All which things being considered, the Earl most humbly submitteth himself to the Judgment of that most High and Honourable Court, whether the delays which Accidents have brought forth in this business, can be attributed to his fault; since on the one side it will evidently appear to your Lordships, that he never moved his Majesty and the Prince to admit of delays, but rather to think of some other course; and it will on the other side appear by all the Dispatches, that he pressed things with the Ministers of Spain to as speedy a conclusion, as the uttermost terms of fair Negotiation and good manners would bear. And whereas it is pretended, that the Spaniards should take occasion, by entertaining the said Treaties, to abuse his said late Majesty (which he knoweth not) yet, he faith, he used all the vigilancy and industry that a careful Minister could do, and had from the Spaniards all the assurances, by oaths, words, and writings, which could be expected from Christians; the which, without adding or diminishing, he faithfully presented unto his said late Majesty; and his said late Majesty was pleased, in those times, to conceive upon those assurances, that they dealt really with him: And he conceiveth that his Majesty that now is, then Prince, and the Duke of Buckingham, were pleased to write as much to the late King's Majesty, at their first coming into Spain, and that all which the Earl had written, touching that employment, was there avowed by the Conde Olivares and Conde Gondomar, to the said Prince and Duke, at their arrival at Madrid; and he hopeth, that if that Dispatch maybe perused, it will as well appear and be adjudged, that he served his Majesty with some measure of vigilancy, as well as fulness of fidelity.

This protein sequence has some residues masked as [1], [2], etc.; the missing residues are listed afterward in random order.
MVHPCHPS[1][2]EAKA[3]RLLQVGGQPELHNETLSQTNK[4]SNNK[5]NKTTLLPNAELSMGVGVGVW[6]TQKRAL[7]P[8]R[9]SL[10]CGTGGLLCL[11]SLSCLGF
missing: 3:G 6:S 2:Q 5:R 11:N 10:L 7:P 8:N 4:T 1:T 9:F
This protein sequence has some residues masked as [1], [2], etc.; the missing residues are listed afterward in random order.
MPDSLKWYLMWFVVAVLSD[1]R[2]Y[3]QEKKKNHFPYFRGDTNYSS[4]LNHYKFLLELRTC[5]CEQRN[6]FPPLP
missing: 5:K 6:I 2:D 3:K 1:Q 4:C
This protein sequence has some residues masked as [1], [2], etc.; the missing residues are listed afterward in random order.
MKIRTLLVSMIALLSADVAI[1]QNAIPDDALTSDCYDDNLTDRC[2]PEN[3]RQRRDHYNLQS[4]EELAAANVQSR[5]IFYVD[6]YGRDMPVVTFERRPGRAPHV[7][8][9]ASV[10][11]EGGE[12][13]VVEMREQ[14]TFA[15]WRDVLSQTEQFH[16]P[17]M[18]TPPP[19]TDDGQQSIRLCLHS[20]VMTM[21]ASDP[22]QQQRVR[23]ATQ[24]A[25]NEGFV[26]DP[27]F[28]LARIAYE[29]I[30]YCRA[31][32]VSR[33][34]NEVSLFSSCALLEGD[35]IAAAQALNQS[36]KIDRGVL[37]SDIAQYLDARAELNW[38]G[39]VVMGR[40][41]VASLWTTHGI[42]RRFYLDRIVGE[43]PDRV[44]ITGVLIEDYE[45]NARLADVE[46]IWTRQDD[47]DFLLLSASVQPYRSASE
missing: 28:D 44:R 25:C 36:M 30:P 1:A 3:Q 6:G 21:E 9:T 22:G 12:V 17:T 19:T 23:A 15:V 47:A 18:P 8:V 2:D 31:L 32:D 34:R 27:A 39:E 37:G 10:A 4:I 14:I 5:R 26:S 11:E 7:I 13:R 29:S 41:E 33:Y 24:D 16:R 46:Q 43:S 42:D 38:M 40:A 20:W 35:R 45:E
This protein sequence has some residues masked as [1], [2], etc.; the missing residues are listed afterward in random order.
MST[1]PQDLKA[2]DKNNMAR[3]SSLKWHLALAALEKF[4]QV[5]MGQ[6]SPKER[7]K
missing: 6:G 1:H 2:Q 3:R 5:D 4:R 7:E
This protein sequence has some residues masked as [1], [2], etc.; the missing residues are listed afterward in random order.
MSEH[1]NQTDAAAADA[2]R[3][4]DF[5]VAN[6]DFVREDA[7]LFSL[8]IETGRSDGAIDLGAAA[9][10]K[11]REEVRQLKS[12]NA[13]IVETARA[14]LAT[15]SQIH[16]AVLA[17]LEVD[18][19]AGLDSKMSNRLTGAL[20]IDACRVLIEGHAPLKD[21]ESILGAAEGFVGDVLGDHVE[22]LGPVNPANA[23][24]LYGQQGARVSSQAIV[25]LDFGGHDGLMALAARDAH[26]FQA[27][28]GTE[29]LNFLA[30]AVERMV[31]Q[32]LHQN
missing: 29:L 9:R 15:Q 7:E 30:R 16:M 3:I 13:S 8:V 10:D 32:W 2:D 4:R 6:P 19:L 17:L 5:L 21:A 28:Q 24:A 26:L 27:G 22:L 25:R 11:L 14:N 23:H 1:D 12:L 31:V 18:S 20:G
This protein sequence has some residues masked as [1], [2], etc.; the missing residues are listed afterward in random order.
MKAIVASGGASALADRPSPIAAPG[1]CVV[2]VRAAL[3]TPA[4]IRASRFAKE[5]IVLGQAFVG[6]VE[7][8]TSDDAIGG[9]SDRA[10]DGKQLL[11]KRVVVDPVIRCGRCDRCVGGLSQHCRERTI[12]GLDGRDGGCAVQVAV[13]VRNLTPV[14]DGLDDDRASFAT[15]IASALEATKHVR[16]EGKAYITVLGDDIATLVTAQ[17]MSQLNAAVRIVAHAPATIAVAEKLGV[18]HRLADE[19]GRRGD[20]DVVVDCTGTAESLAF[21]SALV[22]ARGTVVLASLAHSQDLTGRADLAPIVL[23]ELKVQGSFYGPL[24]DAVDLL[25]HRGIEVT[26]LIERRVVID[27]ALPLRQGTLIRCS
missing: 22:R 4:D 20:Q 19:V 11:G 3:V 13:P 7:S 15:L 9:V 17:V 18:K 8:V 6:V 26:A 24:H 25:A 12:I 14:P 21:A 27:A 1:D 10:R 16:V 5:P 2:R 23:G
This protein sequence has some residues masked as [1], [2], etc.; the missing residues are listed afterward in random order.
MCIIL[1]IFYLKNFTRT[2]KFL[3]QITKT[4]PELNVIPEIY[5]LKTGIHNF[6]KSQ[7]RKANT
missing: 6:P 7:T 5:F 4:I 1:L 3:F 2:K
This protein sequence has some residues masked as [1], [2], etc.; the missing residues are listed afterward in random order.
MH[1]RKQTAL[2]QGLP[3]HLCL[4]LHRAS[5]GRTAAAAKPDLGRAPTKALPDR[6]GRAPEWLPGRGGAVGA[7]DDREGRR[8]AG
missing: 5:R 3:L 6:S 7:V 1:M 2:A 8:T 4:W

III. To the third Article the said Earl faith, That he did not, either by words or by Letters to his late Majesty or his Ministers, extol, or magnifie the greatness and power of the King of Spain, nor represented to his late Majesty the supposed danger that might ensue unto him if a War should happen between him and the King of Spain, nor affirmed, nor insinuated the same, as in the said Article is mentioned; but if he did at any time speak or write of the power and greatness of the King of Spain, or represent any danger to his said late Majesty that might ensue by entering into Hostility with the said King of Spain, it was as a faithful Counsellor and Servant to his Majesty by way of his Advice and opinion which he ever delivered sincerely, faithfuly and truly, according to the present occasion, and in no wise with such an intent as in the said Article is mentioned, nor to any other evil intent or purpose whatsoever.

He never disswaded the king to take Arms.